7.1 Introduction


7.2 Long-Term Goals and Specific Aims


7.3 Background and Significance


7.4 Experimental Strategies and Methods


7.5 Pilot Studies


7.6 Rules for Basic Medical Research Projects


Chapter 8 Clinical Research


8.1 Controlled Clinical Trials


8.2 Publication Bias


8.3 Estimating Sample Size


8.4 'Non-Inferiority' Studies


8.5 Generalization


Chapter 9 Epidemiology: Concepts and Methods


9.1 Introduction


9.2 Definitions


9.3 The Role of Epidemiology


9.4 Population and Sample


9.5 Measures of Disease Occurrence, Association, Risk and Implications


9.6 Vital Statistics


9.7 Study Designs of Epidemiological Studies


9.8 Effect Measures in Epidemiological Studies


9.9 Experimental Studies and Randomized Control Trials


9.10 Measurement Error and Sources of Error


9.11 Tests and Validity


9.12 Causes of Disease


9.13 Association Versus Causality


Chapter 10 Qualitative Research


10.1 Qualitative Versus Quantitative Research


10.2 Using Qualitative Research


10.3 What Qualitative Research Cannot be Used for


10.4 Samples in Qualitative Studies


10.5 Reliability and Validity


10.6 Ethical Challenges in Qualitative Research


10.7 Qualitative Data Collection


10.8 Triangulation


10.9 Analyses of Qualitative Data


10.10 Releasing Qualitative Data


Chapter 11 Statistical Issues


11.1 Introduction


11.2 Effect Measure, Hypothesis Testing and Confidence Interval


11.3 Bernoulli Trial


11.4 Comparing Two Proportions


11.5 Measures of Association in 2 x 2 Tables


11.6 Normal Distribution


11.7 Comparison of Means


11.8 Non-Parametric Methods


11.9 Regression Analysis


Chapter 12 Evidence-Based Practice and Critical Appraisal of Systematic Reviews


12.1 Introduction


12.2 Systematic Reviews


12.3 Critical Appraisal of a Systematic Review: One Example


12.4 Summary


Chapter 13 Scientific Communication


13.1 Introduction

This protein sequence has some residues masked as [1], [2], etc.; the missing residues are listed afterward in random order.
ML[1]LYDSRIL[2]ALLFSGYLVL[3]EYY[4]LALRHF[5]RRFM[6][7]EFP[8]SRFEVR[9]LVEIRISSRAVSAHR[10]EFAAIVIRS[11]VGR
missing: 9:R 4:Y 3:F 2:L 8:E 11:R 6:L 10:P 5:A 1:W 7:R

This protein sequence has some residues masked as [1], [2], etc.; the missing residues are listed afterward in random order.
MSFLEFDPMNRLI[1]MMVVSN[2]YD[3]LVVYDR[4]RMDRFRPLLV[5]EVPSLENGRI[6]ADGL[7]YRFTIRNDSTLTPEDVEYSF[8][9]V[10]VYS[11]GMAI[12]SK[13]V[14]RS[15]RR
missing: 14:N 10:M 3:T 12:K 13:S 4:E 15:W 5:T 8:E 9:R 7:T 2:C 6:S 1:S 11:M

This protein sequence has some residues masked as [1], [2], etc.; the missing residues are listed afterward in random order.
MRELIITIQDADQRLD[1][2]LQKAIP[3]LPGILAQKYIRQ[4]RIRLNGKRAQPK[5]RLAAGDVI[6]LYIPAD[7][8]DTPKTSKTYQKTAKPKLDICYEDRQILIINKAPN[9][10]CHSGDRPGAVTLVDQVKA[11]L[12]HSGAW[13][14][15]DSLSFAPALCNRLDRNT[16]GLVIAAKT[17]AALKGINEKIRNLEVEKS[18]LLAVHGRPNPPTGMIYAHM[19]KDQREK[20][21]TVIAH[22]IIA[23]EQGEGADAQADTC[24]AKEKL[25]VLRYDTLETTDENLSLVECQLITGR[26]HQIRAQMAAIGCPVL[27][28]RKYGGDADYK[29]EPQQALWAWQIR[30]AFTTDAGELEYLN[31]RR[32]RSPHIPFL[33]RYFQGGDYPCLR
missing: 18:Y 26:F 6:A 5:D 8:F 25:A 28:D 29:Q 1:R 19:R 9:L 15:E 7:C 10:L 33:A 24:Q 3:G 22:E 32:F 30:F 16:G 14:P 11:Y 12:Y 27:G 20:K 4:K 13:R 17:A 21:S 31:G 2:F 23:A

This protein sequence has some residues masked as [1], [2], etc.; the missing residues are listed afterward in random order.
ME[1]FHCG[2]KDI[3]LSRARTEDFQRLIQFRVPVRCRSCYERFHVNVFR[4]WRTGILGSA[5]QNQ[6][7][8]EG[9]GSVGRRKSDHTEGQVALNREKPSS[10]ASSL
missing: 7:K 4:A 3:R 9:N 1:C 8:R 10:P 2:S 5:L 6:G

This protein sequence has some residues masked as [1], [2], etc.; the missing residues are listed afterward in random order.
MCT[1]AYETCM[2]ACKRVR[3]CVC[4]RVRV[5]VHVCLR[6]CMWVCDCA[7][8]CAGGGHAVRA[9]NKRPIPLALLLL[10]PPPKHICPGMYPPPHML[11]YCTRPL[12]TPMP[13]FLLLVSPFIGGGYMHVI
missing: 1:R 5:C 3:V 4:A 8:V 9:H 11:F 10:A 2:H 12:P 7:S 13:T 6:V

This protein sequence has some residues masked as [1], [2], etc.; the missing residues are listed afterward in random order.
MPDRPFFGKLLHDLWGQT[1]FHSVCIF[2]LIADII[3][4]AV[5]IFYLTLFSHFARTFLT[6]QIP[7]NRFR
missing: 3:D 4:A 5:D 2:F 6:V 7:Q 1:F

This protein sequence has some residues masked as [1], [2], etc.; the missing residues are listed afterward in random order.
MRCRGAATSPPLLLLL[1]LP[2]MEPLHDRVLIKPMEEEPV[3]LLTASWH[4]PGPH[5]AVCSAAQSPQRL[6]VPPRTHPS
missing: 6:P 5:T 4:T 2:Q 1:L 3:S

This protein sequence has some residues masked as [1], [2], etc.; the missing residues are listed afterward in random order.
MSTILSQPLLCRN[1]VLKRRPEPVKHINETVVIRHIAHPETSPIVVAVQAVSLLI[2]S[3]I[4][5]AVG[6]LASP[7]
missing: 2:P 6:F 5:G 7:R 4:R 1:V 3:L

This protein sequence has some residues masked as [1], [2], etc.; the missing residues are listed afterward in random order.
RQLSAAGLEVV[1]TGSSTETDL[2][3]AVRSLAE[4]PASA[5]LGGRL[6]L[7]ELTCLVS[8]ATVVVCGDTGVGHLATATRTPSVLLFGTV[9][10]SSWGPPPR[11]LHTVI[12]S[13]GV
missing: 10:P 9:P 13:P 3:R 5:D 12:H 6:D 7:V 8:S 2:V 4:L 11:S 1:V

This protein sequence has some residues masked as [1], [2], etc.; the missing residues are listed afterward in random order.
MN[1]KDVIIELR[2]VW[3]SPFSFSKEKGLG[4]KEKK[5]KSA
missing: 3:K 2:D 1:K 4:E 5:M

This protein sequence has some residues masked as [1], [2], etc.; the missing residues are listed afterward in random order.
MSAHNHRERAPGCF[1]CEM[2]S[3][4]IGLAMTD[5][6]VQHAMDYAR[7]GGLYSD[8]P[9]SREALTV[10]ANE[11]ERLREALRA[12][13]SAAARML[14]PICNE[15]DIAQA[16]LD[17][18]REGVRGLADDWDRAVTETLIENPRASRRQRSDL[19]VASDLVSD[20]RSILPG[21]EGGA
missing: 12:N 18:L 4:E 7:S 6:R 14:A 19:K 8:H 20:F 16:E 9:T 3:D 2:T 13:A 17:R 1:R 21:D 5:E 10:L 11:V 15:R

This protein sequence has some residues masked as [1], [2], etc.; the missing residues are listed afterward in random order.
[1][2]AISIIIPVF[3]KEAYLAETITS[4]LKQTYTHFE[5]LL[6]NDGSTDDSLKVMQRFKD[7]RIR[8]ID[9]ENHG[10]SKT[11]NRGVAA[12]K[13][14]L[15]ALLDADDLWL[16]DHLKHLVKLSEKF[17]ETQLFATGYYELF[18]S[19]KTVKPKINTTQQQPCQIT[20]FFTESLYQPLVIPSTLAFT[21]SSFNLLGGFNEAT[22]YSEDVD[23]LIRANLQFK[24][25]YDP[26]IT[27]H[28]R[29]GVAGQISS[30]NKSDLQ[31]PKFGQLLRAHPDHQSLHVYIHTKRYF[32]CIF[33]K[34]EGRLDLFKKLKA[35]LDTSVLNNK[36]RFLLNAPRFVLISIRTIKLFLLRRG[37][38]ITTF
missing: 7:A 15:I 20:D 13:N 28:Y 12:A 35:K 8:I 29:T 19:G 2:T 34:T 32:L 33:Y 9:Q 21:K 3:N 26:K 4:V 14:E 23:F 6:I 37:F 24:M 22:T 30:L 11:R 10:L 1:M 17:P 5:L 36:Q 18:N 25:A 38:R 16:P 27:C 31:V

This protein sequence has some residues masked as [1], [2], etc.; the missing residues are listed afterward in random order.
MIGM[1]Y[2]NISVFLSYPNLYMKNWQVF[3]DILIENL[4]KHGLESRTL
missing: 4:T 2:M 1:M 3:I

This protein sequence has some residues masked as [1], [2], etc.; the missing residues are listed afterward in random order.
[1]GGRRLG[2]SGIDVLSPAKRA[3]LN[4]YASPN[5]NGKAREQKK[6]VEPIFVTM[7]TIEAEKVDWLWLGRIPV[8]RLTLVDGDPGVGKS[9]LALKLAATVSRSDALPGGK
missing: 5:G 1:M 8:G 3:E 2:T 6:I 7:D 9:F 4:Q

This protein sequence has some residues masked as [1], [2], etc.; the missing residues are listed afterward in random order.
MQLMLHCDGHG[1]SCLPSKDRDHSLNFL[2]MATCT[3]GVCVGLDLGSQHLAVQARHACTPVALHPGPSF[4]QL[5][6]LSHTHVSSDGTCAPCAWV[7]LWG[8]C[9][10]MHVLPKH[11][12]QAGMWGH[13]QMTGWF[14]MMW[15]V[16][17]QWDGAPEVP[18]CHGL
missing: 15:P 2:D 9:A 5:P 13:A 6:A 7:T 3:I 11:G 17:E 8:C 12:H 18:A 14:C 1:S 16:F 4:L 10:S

13.2 The Scientific Paper


13.3 Posters


Chapter 14 Successful Lecturing


14.1 Introduction


14.2 Preparing the Lecture


14.3 Lecture Content and Form


14.4 Manuscript


14.5 Delivering a Lecture


Chapter 15 Guide to Grant Applications


15.1 Introduction


15.2 Getting Started


15.3 The Postdoctoral Fellow and Junior Scientist


15.4 What Goes into a Successful Grant Application?


15.5 The Investigator-Initiated Research Grant


15.6 Multiproject Grants


15.7 International Research Collaborations


15.8 The European Union's Seventh Framework Program


15.9 Summary and Perspective


Index
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Laake, Petter
Professor, PhD Petter Laake has since 1989 been a staff member of the Institute of Basic Medical Sciences, Department of Biostatistics, University of Oslo. He has 20 years of experience in lecturing, communicating and advising in statistics, at all levels and for various target groups. Since 2001, he has worked with the postgraduate studies programme at the Faculty of Medicine, University of Oslo, and has been in charge of the mandatory basic course in research methods. He has written and edited several text books in research methodology and statistics.
Benestad, Haakon Breien